So, I guess I will keep this running.
I’m not going to directly address the reading (yet… I’ll get back to it). Instead, I want to further complicate this by pointing us to this blog post. I think that many digital humanists, and humanists in general, are conflicted as to what we, as humanists, actually do. According to this blog post, we as DH scholars should be concerned with “resistance.”
But “resistance” is not necessarily what we do. I doubt that anyone would argue that Harold Bloom or Stanley Fish are “humanists,” and neither give a pair of plumber’s patooties for “resistance” as part of their academic practice.
Of course, the blog is arguing that we DH scholars are better poised to engage in resistance than even traditional humanists are. But what are we “resisting?” I know several scholars (some of whom are instructors at BGSU) who have argued, essentially, “activism is great… but keep it separate from your pedagogy.”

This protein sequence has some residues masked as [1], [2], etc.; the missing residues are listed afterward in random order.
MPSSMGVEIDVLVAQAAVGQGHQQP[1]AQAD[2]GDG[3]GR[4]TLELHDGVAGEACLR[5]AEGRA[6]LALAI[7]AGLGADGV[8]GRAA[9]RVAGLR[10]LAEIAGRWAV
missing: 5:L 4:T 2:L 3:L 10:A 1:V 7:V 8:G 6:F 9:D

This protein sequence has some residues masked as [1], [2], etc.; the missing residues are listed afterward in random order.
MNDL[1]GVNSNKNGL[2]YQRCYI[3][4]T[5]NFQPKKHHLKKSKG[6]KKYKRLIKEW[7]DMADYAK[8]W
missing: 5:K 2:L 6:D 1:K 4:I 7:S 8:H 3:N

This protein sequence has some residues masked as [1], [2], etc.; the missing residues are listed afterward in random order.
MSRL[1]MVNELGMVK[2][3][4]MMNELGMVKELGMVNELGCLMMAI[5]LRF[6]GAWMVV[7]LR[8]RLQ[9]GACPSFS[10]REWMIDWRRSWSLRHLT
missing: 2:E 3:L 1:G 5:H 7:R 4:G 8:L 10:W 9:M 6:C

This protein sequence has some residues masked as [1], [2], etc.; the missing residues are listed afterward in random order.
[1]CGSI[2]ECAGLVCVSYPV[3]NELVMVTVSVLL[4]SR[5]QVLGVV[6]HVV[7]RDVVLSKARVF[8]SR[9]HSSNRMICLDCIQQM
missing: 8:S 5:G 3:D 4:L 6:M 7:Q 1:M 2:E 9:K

I think it’s hard for us to figure out what the digital humanities are supposed to be if we can’t even come to a solid definition of what the humanities are in the first place.
Of course, I don’t want to suggest that we shouldn’t try to figure out what the digital humanities are just because the problem is hard. The hard questions are the ones worth asking. But considering that there are significant questions as to what our scholarship is and should be in the first place, maybe we need to push the question back even further.
I’ll actually connect to the reading here in a bit, after I’ve composed my thoughts. I just wanted to get that out there.